Previous month:
April 2008
Next month:
June 2008

May 2008

Vox and Run

Dsc06573Opera is not the sort of art form that lends itself to easy experimentation. Typically, you need sets, costumes, an orchestra - not to mention singers who are usually booked 3-4 years in advance. So, nine years ago, City Opera hit upon the idea of giving American composers the chance to have their works heard in a workshop format, using the full City Opera orchestra and professional singers from their regular roster, as opposed to synthesizers and amateur friends. They called it: VOX.

Now in its tenth year, VOX is still going strong and has produced several notable American operas, including Richard Danielpour and Toni Morrison's Margaret Garner, which played at City Opera this past season to sold-out houses. Clearly, this is a win-win situation for all concerned.

VOX had it's most recent installment this past weekend at NYU's Skirball Center. Tickets were free, and easy to get through the advance reservation system (though I think most standbys managed to get in as well.) The theater, which sat 850, felt intimate yet formal. Each composer was allotted half-an-hour to present an excerpt of their work in concert format; many felt finished enough to stage. Without the benefit of an orchestra pit, all the singers were mic'd: a necessary and reasonable compromise.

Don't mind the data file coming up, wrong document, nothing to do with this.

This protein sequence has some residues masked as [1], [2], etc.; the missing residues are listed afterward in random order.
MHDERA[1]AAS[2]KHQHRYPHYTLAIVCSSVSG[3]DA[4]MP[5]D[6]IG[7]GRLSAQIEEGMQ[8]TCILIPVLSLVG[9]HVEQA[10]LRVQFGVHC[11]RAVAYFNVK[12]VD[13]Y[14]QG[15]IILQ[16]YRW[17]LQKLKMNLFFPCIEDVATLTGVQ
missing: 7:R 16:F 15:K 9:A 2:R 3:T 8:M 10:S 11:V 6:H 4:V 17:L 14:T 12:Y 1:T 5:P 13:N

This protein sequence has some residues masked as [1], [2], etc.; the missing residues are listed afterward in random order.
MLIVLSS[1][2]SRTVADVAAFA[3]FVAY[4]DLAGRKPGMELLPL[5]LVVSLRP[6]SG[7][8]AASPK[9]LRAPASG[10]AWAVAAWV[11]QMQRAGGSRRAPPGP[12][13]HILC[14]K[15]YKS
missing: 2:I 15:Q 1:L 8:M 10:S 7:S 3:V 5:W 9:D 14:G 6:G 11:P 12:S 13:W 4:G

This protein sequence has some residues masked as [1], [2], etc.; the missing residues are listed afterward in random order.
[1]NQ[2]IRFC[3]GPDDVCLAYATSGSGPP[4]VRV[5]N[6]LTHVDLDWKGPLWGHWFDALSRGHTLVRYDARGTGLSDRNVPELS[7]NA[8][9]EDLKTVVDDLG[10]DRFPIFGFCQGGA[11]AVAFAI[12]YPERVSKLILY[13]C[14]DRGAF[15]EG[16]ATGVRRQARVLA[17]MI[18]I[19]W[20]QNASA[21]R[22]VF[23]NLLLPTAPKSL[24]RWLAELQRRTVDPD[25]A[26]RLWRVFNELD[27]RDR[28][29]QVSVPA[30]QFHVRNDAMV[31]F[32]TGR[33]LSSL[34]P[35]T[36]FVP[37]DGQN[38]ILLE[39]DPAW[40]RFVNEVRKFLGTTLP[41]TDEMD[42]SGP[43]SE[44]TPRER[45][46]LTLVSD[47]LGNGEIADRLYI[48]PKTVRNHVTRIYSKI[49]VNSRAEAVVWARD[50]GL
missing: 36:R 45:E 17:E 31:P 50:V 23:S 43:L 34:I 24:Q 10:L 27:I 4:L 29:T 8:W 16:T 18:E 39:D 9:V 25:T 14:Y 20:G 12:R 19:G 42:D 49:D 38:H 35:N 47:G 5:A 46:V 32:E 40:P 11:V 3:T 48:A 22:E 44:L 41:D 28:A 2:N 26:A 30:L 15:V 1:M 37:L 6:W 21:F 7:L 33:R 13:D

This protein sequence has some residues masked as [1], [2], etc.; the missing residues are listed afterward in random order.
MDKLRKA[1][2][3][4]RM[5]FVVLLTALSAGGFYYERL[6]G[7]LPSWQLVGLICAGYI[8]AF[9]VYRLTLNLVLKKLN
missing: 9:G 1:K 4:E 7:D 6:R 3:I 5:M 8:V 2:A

Dsc06575Unfortunately, I was only able to attend on Sunday, but managed to hear representative performances of four distinct American voices. Scott Davenport Richards' Charlie Crosses the Nation tells the story of an Army big band playing the front lines during WWII. The music is written in an unqualified jazz idiom, sounding more like musical theater than opera but thoroughly satisfying. Richards didn't pull any punches on his libretto, turning the old Army acronym "SNAFU" ("Situation Normal All Fucked Up") into a rousing ensemble number.

Less successful was Alice Shields' Criseyde, recounting the story of Troilus and Cressida as told by Chaucer. The music is a strange blend of early Wagner, Britten, and North Indian raga while the subject matter (not to mention the use of Middle English in the libretto) felt completely divorced from modern reality. Not exactly an easy sell.

Dsc06580After an intermission, the performers returned with Justine Chen's gripping Jeanne, based on the life of Joan of Arc. Chen's music is dark, complex, even angry as it recounted the trials of Joan through the words of her captors. Particularly striking was Bishop Cauchon, who struggles with the possibility that the girl he's sending to the stake might actually be God's handmaiden. His aria (sung by Kevin Burdette) had the same wrenching impact as "Batter My Heart" from John Adams' Doctor Atomic, which I heard earlier this year in Chicago.

David T. Little's Soldier Songs is not an opera, but a cycle of songs culled from interviews he made with relatives and friends who experienced the horrors of war firsthand. Nevertheless, it packed the most dramatic punch of any of the works on the bill: it was both thoroughly relevant and profoundly disturbing. This is opera as political activism, the sort that Beethoven embraced in Fidelio but has been rarely seen in rep houses since. As Little says in the program: